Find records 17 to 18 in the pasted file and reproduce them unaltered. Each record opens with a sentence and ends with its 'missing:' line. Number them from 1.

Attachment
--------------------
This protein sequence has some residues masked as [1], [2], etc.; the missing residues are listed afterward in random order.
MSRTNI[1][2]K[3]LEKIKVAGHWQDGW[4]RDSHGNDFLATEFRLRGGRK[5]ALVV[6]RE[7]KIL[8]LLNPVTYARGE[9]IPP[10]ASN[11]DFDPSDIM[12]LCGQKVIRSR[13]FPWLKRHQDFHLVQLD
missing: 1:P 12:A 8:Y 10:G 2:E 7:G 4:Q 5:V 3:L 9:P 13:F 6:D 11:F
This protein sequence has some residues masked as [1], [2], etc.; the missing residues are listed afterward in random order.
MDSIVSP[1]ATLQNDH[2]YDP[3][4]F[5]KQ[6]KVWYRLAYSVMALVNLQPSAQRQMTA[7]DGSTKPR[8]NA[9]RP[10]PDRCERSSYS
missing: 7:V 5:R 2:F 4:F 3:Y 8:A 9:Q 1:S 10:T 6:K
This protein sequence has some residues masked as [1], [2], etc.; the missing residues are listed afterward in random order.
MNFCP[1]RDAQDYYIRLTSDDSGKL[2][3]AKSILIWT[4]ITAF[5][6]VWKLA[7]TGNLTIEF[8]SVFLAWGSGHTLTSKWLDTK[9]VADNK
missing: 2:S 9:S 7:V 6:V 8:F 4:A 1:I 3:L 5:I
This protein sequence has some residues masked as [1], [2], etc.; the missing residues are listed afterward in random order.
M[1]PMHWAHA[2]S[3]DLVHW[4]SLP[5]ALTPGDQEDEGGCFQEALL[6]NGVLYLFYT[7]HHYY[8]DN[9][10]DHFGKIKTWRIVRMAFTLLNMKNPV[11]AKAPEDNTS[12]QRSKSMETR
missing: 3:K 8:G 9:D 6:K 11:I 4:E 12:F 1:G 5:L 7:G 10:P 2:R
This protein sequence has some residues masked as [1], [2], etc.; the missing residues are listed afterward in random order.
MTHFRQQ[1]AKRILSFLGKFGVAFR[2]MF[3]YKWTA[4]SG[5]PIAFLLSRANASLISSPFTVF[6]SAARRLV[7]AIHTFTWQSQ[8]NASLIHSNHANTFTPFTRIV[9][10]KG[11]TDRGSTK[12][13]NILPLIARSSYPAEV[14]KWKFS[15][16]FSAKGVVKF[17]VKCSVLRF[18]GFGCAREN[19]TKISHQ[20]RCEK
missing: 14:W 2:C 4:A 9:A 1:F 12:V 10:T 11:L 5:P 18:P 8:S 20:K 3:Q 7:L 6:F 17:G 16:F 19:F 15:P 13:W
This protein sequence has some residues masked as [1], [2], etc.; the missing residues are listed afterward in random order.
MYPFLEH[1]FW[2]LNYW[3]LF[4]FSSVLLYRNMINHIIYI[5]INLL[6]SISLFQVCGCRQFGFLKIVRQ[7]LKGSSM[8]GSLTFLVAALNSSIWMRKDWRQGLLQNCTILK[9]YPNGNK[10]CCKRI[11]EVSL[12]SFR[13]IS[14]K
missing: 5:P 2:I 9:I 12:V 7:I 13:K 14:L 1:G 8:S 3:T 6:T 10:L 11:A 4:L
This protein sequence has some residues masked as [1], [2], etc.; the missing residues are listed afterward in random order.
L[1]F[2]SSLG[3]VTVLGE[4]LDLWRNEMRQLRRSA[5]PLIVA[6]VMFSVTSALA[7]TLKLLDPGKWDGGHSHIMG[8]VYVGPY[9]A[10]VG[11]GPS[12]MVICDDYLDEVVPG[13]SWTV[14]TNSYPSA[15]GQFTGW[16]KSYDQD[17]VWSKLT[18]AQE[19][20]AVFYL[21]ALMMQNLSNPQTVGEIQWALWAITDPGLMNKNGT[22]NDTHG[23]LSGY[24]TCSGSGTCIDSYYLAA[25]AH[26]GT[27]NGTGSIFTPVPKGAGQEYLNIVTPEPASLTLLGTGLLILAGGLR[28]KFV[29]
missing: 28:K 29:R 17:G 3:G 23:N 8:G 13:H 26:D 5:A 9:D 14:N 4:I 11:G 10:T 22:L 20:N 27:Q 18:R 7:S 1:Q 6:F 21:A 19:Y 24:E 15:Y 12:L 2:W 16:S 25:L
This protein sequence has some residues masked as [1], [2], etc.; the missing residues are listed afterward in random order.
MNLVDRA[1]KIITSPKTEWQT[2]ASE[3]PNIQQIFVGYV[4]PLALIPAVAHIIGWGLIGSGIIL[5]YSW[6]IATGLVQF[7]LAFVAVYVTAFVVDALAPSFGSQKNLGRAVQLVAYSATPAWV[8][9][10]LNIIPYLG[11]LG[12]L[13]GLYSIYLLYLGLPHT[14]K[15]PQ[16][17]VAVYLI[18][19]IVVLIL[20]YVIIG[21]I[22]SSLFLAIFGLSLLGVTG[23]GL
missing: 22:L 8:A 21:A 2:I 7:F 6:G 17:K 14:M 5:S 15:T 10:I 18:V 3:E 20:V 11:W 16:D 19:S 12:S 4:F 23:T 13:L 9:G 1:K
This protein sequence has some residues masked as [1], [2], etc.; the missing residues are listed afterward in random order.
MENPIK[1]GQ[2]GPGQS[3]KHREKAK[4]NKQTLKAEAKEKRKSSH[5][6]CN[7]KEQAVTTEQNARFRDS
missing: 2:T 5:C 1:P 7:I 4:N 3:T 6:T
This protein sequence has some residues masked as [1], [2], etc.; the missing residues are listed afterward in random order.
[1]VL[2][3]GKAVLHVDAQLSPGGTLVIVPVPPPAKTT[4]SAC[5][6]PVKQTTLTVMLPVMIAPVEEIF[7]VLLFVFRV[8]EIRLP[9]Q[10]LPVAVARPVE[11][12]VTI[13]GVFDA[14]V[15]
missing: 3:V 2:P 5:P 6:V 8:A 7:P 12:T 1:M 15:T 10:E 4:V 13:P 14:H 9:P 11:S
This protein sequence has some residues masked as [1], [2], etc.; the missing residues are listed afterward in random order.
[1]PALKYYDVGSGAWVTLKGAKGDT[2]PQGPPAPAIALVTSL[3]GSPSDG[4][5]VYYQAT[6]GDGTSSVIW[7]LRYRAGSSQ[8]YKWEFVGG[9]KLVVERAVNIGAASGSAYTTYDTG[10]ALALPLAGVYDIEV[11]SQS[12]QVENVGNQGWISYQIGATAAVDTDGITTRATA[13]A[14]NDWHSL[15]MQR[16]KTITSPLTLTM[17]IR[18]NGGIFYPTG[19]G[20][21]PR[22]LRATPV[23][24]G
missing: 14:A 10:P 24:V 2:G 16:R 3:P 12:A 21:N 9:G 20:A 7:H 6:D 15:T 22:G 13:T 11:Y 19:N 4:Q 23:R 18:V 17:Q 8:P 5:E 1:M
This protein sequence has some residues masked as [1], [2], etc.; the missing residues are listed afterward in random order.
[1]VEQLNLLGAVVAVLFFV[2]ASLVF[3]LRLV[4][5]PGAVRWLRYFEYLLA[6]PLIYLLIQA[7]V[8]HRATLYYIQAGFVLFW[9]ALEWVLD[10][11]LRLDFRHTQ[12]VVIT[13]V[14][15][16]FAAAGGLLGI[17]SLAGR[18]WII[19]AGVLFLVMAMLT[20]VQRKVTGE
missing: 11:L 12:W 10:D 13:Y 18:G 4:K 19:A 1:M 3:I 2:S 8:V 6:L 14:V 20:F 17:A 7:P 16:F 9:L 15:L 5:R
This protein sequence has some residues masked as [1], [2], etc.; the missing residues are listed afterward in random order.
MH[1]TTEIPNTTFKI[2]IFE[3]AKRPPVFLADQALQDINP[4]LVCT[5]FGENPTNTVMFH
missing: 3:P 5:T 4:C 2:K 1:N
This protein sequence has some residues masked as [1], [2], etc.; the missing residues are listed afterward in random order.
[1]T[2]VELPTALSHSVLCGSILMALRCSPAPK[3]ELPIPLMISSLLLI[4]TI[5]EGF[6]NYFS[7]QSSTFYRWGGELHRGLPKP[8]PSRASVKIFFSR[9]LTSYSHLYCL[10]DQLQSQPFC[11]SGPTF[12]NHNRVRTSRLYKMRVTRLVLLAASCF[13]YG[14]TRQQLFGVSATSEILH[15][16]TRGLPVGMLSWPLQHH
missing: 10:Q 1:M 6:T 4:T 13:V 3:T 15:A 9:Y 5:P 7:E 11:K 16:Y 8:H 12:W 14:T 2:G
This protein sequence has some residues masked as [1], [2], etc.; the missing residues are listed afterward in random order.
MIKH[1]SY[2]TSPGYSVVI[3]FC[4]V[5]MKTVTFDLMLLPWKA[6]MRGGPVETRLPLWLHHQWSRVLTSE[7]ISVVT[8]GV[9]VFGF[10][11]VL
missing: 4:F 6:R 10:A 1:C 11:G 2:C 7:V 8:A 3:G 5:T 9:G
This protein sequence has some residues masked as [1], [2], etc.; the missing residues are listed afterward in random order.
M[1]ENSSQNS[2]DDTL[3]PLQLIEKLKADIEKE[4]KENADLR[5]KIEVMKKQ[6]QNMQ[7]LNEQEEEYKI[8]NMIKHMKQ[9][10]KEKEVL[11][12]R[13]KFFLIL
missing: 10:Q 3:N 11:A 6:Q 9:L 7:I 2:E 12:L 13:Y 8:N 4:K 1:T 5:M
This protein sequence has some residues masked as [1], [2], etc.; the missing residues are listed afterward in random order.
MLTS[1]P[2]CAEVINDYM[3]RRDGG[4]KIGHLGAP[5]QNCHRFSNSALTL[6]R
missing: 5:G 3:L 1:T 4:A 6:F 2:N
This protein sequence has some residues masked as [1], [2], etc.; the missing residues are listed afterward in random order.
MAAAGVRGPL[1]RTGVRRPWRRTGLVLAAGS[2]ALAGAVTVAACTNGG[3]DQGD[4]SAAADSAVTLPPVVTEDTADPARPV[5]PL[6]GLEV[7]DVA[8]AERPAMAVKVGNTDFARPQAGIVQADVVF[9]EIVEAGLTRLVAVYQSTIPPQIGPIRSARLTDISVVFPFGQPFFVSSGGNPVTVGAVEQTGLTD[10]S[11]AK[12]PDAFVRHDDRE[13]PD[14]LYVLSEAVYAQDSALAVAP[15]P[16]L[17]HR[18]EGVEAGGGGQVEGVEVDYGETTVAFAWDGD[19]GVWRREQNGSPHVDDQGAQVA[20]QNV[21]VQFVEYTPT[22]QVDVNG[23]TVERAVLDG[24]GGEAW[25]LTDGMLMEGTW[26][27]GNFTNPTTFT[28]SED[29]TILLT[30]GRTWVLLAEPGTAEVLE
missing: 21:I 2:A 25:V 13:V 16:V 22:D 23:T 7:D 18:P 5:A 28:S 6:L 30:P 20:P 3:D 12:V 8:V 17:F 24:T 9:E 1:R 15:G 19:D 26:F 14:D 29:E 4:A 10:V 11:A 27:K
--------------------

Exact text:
This protein sequence has some residues masked as [1], [2], etc.; the missing residues are listed afterward in random order.
MLTS[1]P[2]CAEVINDYM[3]RRDGG[4]KIGHLGAP[5]QNCHRFSNSALTL[6]R
missing: 5:G 3:L 1:T 4:A 6:F 2:N
This protein sequence has some residues masked as [1], [2], etc.; the missing residues are listed afterward in random order.
MAAAGVRGPL[1]RTGVRRPWRRTGLVLAAGS[2]ALAGAVTVAACTNGG[3]DQGD[4]SAAADSAVTLPPVVTEDTADPARPV[5]PL[6]GLEV[7]DVA[8]AERPAMAVKVGNTDFARPQAGIVQADVVF[9]EIVEAGLTRLVAVYQSTIPPQIGPIRSARLTDISVVFPFGQPFFVSSGGNPVTVGAVEQTGLTD[10]S[11]AK[12]PDAFVRHDDRE[13]PD[14]LYVLSEAVYAQDSALAVAP[15]P[16]L[17]HR[18]EGVEAGGGGQVEGVEVDYGETTVAFAWDGD[19]GVWRREQNGSPHVDDQGAQVA[20]QNV[21]VQFVEYTPT[22]QVDVNG[23]TVERAVLDG[24]GGEAW[25]LTDGMLMEGTW[26][27]GNFTNPTTFT[28]SED[29]TILLT[30]GRTWVLLAEPGTAEVLE
missing: 21:I 2:A 25:V 13:V 16:V 22:D 23:T 7:D 18:P 5:A 28:S 6:L 30:P 20:P 3:D 12:V 8:V 17:F 24:T 9:E 1:R 15:G 19:D 26:F 14:D 29:E 4:A 10:V 11:A 27:K